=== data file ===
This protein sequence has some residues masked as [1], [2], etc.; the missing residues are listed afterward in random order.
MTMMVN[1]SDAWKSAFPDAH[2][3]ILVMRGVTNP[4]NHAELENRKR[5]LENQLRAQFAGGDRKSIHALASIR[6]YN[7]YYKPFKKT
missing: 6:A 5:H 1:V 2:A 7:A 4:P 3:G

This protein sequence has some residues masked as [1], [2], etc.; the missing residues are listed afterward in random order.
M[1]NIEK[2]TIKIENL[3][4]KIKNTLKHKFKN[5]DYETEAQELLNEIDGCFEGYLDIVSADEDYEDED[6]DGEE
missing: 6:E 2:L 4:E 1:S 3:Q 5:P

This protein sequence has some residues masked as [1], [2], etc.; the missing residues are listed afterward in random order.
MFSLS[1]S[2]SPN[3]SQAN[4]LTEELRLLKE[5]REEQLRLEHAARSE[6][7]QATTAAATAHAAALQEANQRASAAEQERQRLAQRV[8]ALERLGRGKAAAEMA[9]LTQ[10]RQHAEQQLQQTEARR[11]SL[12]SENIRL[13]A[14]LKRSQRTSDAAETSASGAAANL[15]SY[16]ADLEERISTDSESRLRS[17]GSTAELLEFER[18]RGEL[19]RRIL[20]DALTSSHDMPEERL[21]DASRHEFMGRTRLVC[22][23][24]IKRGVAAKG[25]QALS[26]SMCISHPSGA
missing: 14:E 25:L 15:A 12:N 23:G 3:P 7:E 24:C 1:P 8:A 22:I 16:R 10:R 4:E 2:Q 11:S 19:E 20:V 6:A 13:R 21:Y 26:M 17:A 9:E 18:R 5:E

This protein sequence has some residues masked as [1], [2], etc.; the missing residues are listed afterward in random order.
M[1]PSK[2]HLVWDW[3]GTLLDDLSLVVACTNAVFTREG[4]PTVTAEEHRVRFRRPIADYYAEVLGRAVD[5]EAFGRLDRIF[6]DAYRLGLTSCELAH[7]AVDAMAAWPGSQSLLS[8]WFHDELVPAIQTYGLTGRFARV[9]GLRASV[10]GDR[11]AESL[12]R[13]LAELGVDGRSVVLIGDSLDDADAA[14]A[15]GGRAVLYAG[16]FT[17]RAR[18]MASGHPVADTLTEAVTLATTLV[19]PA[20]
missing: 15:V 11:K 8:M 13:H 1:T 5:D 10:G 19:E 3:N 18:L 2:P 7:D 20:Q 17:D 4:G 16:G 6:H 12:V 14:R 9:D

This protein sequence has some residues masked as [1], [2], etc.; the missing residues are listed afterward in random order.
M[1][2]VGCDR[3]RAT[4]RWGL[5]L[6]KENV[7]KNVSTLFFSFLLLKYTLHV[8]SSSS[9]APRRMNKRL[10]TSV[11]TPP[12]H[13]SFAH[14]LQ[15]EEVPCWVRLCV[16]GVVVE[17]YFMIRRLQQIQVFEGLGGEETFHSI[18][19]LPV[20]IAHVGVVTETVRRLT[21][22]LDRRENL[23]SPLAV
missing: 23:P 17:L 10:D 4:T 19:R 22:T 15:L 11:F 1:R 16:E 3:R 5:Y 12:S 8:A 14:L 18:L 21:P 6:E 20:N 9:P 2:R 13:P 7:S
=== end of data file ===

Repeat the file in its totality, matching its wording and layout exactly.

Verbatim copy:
This protein sequence has some residues masked as [1], [2], etc.; the missing residues are listed afterward in random order.
MTMMVN[1]SDAWKSAFPDAH[2][3]ILVMRGVTNP[4]NHAELENRKR[5]LENQLRAQFAGGDRKSIHALASIR[6]YN[7]YYKPFKKT
missing: 6:A 5:H 1:V 2:A 7:A 4:P 3:G

This protein sequence has some residues masked as [1], [2], etc.; the missing residues are listed afterward in random order.
M[1]NIEK[2]TIKIENL[3][4]KIKNTLKHKFKN[5]DYETEAQELLNEIDGCFEGYLDIVSADEDYEDED[6]DGEE
missing: 6:E 2:L 4:E 1:S 3:Q 5:P

This protein sequence has some residues masked as [1], [2], etc.; the missing residues are listed afterward in random order.
MFSLS[1]S[2]SPN[3]SQAN[4]LTEELRLLKE[5]REEQLRLEHAARSE[6][7]QATTAAATAHAAALQEANQRASAAEQERQRLAQRV[8]ALERLGRGKAAAEMA[9]LTQ[10]RQHAEQQLQQTEARR[11]SL[12]SENIRL[13]A[14]LKRSQRTSDAAETSASGAAANL[15]SY[16]ADLEERISTDSESRLRS[17]GSTAELLEFER[18]RGEL[19]RRIL[20]DALTSSHDMPEERL[21]DASRHEFMGRTRLVC[22][23][24]IKRGVAAKG[25]QALS[26]SMCISHPSGA
missing: 14:E 25:L 15:A 12:N 23:G 3:P 7:E 24:C 1:P 8:A 22:I 16:R 10:R 4:E 2:Q 11:S 19:E 20:V 6:A 13:R 21:Y 26:M 17:A 9:E 18:R 5:E

This protein sequence has some residues masked as [1], [2], etc.; the missing residues are listed afterward in random order.
M[1]PSK[2]HLVWDW[3]GTLLDDLSLVVACTNAVFTREG[4]PTVTAEEHRVRFRRPIADYYAEVLGRAVD[5]EAFGRLDRIF[6]DAYRLGLTSCELAH[7]AVDAMAAWPGSQSLLS[8]WFHDELVPAIQTYGLTGRFARV[9]GLRASV[10]GDR[11]AESL[12]R[13]LAELGVDGRSVVLIGDSLDDADAA[14]A[15]GGRAVLYAG[16]FT[17]RAR[18]MASGHPVADTLTEAVTLATTLV[19]PA[20]
missing: 15:V 11:K 8:M 13:H 1:T 5:D 10:G 19:E 3:N 18:L 2:P 7:D 20:Q 17:D 4:G 16:G 6:H 12:V 14:R 9:D

This protein sequence has some residues masked as [1], [2], etc.; the missing residues are listed afterward in random order.
M[1][2]VGCDR[3]RAT[4]RWGL[5]L[6]KENV[7]KNVSTLFFSFLLLKYTLHV[8]SSSS[9]APRRMNKRL[10]TSV[11]TPP[12]H[13]SFAH[14]LQ[15]EEVPCWVRLCV[16]GVVVE[17]YFMIRRLQQIQVFEGLGGEETFHSI[18][19]LPV[20]IAHVGVVTETVRRLT[21][22]LDRRENL[23]SPLAV
missing: 23:P 17:L 10:D 4:T 19:R 22:T 15:L 11:F 1:R 16:E 3:R 5:Y 12:S 8:A 14:L 18:L 21:P 6:E 20:N 9:P 2:R 13:P 7:S